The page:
In a recent Occupational Safety and Health Review Commission (OSHRC) case, Secretary v. Nuprecon, LP, No. 08-1037 (February 7, 2012), the Commission found that an Occupational Safety and Health Administration (OSHA) citation cannot be based upon OSHA’s speculation as to what might happen, but rather must be based upon actual employee exposure to the alleged hazard.
OSHA had conducted an inspection of a facility where employees were demolishing hangars and other structures. At the time of the inspection, the employees were working on the third floor of a hangar where the OSHA compliance officer (CO) observed an unprotected twenty-one-footlong, floor-to-ceiling opening. The CO learned that sometime prior to her arrival, an employee had been operating a Bobcat front-end loader (Bobcat) pushing debris through the unprotected opening down to a lower level of the hangar, about thirty-six feet below. Across the unprotected opening, the employer had secured a “5/8-inch thick cable, hung several feet above the floor,” to prevent the Bobcat from falling over the edge. The employer had also “hung red plastic . . . tape several feet above the floor from the walls near the open edge to and between stanchions” to create “a rectangular area in front of the open edge.” The employer trained its employees that red tape signified “danger” and that they were to “stay out” of such taped-off areas.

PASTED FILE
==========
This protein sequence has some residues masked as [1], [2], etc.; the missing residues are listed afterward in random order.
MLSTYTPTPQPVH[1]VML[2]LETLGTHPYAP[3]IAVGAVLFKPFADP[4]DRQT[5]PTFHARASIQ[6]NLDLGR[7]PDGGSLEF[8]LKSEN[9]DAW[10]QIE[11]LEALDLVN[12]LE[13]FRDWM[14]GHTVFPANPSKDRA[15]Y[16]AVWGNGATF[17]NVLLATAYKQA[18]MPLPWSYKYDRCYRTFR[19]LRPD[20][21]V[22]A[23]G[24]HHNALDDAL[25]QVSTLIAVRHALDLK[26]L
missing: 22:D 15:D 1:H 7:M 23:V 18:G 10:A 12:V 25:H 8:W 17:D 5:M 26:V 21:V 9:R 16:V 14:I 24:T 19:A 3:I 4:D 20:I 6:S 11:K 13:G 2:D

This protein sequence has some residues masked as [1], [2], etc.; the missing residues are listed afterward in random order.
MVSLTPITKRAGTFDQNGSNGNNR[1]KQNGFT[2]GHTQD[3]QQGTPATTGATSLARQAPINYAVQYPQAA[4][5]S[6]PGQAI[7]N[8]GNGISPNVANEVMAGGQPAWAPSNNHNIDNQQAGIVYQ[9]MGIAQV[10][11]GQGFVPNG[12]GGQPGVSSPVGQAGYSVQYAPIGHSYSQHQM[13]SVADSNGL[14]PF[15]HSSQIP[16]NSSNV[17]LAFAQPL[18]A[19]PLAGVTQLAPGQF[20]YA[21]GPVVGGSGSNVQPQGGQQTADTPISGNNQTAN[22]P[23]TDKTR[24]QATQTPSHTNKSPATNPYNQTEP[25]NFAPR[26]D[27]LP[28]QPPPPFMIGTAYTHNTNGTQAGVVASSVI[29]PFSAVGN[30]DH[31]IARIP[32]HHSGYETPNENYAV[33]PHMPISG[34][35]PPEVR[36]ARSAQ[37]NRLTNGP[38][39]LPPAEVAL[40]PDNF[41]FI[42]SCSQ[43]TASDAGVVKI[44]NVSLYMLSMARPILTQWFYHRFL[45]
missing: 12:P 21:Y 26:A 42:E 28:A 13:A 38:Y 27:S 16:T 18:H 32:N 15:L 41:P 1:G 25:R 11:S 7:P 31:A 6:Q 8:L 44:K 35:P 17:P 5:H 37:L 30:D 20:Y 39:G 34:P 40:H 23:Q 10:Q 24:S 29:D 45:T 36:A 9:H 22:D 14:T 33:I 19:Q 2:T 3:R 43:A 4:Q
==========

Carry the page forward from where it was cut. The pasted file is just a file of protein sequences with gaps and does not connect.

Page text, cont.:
Both OSHA and the OSHRC had agreed during the proceedings that the employer was not required under the standard to provide fall protection for the Bobcat operator while he operated the vehicle. Nevertheless OSHA argued to the administrative law judge and then to the OSHRC that it was “reasonably foreseeable” that the operator would get out of the vehicle and could have ended up near the unprotected edge. The OSHRC found that the had ALJ erred in finding for OSHA. The OSHRC found that there was no reason for the Bobcat operator to get off the vehicle and there was no evidence that employees were ever in the zone of danger near the fall hazard. Accordingly, the OSHRC found that it was not “reasonably predictable” that the operator would be exposed to the unprotected edge.